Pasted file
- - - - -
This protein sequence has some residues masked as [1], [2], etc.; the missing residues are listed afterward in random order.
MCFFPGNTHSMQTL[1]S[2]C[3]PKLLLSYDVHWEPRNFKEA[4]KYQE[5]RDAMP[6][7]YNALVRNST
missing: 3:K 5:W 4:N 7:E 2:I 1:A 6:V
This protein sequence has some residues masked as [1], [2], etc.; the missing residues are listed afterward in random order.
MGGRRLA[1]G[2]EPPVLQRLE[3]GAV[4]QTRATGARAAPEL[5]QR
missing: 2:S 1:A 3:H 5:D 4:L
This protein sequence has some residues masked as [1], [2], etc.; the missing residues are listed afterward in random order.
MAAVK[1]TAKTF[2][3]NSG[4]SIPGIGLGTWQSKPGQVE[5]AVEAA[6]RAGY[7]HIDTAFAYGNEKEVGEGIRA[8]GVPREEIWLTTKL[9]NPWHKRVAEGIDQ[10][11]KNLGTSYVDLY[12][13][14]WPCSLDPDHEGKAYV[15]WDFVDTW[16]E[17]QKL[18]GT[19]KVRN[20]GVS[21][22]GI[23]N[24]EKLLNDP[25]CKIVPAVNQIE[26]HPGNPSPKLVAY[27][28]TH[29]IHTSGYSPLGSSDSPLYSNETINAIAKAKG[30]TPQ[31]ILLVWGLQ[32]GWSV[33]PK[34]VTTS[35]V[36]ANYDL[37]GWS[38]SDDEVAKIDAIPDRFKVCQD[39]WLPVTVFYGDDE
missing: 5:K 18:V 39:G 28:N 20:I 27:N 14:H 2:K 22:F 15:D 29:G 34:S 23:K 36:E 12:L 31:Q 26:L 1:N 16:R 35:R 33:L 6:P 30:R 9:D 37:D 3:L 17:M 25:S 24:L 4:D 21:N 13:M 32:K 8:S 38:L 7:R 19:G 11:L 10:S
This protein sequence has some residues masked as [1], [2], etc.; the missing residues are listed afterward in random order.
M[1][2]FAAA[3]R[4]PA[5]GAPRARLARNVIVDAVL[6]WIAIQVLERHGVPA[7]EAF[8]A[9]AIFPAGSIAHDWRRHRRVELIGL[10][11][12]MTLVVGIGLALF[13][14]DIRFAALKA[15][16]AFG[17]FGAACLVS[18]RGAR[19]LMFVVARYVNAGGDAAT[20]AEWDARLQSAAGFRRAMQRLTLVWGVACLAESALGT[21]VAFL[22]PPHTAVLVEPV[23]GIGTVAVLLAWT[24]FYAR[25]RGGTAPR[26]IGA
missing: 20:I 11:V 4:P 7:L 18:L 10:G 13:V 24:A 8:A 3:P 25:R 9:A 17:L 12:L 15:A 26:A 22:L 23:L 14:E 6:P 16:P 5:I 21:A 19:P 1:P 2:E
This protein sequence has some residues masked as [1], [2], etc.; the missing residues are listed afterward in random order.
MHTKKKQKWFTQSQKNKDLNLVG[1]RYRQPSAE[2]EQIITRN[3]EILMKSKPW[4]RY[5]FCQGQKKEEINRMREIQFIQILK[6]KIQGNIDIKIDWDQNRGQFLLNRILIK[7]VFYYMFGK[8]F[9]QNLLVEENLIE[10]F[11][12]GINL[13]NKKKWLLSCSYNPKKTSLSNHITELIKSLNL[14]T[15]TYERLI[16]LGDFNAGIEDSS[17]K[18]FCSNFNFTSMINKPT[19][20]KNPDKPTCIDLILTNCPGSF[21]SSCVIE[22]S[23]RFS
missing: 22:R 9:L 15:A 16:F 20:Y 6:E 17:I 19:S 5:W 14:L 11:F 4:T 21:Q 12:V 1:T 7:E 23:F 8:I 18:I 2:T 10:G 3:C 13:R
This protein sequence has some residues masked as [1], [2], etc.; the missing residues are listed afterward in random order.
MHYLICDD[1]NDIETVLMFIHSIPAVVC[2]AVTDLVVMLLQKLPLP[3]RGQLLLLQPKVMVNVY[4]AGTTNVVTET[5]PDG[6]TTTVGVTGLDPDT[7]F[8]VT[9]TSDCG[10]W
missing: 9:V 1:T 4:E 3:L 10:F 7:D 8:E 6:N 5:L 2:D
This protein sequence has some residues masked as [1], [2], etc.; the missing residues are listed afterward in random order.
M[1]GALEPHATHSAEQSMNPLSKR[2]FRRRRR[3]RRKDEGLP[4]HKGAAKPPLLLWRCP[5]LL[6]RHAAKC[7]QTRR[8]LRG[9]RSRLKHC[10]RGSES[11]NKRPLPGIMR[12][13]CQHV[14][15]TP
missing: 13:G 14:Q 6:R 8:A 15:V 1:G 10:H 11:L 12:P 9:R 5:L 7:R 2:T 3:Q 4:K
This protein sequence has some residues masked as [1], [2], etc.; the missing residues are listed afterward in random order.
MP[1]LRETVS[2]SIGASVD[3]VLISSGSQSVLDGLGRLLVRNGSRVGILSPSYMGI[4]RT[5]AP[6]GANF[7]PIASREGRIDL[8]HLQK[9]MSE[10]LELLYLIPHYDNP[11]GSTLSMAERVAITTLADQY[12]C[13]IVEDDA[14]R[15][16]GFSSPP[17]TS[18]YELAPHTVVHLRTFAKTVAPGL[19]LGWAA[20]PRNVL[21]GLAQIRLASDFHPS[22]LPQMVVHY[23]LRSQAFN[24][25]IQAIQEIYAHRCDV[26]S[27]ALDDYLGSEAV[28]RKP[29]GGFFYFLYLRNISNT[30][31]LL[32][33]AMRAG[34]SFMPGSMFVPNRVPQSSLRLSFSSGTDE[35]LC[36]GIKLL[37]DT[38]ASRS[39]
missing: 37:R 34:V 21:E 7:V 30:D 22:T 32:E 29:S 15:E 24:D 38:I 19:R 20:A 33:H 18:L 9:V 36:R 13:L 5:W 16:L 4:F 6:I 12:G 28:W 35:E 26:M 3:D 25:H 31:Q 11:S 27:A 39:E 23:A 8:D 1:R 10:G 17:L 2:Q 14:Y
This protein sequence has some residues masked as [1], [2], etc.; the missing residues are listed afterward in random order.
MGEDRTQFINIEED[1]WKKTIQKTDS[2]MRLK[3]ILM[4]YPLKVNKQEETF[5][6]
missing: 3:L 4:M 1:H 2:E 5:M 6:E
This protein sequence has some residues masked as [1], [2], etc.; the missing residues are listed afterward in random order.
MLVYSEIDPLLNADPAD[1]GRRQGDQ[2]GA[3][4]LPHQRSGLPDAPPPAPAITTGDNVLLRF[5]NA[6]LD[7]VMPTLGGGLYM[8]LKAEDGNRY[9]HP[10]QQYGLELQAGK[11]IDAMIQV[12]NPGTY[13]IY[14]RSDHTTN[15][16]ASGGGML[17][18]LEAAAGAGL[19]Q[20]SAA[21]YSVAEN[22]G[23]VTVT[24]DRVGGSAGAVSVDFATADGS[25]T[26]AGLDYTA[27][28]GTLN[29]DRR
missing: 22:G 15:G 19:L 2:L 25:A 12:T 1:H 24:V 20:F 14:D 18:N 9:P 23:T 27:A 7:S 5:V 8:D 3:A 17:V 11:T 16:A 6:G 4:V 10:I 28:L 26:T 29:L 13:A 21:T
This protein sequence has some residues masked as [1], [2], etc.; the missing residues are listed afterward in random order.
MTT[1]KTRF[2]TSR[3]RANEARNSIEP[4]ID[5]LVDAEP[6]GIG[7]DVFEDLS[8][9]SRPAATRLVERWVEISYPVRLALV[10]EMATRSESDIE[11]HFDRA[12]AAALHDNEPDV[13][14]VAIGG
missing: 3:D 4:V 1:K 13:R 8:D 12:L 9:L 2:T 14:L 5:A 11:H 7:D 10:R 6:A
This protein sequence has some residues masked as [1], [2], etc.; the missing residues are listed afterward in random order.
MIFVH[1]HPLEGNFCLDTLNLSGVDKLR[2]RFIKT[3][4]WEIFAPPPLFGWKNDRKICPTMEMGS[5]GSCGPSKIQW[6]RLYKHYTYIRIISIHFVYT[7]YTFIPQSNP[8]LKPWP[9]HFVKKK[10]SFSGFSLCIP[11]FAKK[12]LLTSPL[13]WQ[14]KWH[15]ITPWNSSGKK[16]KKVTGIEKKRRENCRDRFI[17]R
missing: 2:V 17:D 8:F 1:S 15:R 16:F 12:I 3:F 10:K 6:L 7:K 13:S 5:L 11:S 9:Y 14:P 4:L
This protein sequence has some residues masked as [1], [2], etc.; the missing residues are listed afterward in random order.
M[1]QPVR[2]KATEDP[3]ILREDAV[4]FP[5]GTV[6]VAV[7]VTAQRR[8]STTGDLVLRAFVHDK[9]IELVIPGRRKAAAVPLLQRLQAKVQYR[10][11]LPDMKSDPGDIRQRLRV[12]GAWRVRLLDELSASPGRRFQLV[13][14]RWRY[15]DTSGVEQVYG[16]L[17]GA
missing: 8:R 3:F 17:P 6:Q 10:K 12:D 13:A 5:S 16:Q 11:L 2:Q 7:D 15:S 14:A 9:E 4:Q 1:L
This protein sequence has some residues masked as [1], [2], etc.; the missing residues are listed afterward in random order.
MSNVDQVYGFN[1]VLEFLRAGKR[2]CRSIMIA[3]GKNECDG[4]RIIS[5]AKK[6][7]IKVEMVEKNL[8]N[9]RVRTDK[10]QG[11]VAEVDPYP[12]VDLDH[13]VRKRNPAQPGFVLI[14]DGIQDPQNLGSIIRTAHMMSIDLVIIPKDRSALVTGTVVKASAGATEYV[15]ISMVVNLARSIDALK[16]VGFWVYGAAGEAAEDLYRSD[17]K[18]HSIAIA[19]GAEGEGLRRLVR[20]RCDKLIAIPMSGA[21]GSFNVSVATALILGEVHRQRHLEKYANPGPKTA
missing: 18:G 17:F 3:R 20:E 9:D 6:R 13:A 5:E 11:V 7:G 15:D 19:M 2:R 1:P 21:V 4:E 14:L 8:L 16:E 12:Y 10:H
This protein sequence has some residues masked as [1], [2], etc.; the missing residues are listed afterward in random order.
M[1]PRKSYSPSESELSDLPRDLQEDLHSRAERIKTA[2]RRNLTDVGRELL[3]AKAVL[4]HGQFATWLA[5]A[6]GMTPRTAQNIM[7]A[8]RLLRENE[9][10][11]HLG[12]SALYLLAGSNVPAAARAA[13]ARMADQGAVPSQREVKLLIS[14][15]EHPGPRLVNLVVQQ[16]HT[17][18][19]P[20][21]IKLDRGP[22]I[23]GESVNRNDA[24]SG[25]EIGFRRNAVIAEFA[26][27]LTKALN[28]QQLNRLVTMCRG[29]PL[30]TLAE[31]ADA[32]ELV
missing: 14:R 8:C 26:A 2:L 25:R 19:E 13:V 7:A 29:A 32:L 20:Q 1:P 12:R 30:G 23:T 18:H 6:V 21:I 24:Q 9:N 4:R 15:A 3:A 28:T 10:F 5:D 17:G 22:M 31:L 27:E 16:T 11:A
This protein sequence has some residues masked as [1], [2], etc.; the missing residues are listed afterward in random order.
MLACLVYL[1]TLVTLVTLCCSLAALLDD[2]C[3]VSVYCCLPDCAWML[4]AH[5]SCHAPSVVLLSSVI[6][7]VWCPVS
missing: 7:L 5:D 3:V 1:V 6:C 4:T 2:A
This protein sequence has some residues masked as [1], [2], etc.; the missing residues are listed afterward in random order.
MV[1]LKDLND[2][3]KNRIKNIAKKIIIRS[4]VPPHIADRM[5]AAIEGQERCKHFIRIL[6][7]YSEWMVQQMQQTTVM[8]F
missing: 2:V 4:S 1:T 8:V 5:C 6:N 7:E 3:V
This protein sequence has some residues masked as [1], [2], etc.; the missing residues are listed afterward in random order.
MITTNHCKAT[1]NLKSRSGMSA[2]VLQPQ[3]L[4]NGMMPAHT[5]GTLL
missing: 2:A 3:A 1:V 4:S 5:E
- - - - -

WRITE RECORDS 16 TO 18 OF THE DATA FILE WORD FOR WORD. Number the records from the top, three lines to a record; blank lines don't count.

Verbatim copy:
This protein sequence has some residues masked as [1], [2], etc.; the missing residues are listed afterward in random order.
MLACLVYL[1]TLVTLVTLCCSLAALLDD[2]C[3]VSVYCCLPDCAWML[4]AH[5]SCHAPSVVLLSSVI[6][7]VWCPVS
missing: 7:L 5:D 3:V 1:V 6:C 4:T 2:A
This protein sequence has some residues masked as [1], [2], etc.; the missing residues are listed afterward in random order.
MV[1]LKDLND[2][3]KNRIKNIAKKIIIRS[4]VPPHIADRM[5]AAIEGQERCKHFIRIL[6][7]YSEWMVQQMQQTTVM[8]F
missing: 2:V 4:S 1:T 8:V 5:C 6:N 7:E 3:V
This protein sequence has some residues masked as [1], [2], etc.; the missing residues are listed afterward in random order.
MITTNHCKAT[1]NLKSRSGMSA[2]VLQPQ[3]L[4]NGMMPAHT[5]GTLL
missing: 2:A 3:A 1:V 4:S 5:E